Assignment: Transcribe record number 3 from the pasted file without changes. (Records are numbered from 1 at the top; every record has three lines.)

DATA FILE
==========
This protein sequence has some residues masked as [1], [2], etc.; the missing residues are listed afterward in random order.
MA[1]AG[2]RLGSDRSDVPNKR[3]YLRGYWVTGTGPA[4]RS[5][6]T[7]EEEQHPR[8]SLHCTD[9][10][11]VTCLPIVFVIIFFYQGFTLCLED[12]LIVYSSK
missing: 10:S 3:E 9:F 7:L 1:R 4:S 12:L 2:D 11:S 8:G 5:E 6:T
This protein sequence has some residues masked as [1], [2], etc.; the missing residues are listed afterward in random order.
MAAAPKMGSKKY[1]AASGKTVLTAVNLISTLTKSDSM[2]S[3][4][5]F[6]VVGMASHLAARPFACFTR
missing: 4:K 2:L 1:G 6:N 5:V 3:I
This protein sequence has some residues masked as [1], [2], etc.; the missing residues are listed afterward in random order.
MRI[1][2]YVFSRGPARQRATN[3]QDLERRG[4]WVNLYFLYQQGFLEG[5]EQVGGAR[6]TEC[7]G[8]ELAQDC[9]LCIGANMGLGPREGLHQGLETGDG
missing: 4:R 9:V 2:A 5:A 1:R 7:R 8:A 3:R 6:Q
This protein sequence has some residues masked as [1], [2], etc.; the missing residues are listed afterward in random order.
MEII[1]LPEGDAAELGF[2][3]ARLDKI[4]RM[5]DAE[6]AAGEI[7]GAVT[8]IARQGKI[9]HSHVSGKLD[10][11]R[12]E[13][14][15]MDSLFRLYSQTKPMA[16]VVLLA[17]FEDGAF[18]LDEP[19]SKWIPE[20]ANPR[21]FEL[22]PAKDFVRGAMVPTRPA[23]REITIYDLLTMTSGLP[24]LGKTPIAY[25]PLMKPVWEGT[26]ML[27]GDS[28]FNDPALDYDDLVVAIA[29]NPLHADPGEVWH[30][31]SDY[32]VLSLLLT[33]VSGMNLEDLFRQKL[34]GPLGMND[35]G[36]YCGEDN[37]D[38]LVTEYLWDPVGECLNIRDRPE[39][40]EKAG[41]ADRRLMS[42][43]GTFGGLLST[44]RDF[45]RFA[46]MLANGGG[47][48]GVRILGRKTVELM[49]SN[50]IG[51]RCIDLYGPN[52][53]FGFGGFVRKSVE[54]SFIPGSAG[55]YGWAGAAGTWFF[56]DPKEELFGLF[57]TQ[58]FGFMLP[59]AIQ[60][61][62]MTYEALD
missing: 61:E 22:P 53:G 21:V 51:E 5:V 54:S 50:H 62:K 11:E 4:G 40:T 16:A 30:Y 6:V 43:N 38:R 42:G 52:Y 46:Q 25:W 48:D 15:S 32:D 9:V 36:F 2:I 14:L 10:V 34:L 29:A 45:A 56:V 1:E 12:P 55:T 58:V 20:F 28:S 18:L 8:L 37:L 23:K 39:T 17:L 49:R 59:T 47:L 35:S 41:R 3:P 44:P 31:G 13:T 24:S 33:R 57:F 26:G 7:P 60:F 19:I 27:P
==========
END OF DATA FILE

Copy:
This protein sequence has some residues masked as [1], [2], etc.; the missing residues are listed afterward in random order.
MRI[1][2]YVFSRGPARQRATN[3]QDLERRG[4]WVNLYFLYQQGFLEG[5]EQVGGAR[6]TEC[7]G[8]ELAQDC[9]LCIGANMGLGPREGLHQGLETGDG
missing: 4:R 9:V 2:A 5:A 1:R 7:R 8:A 3:R 6:Q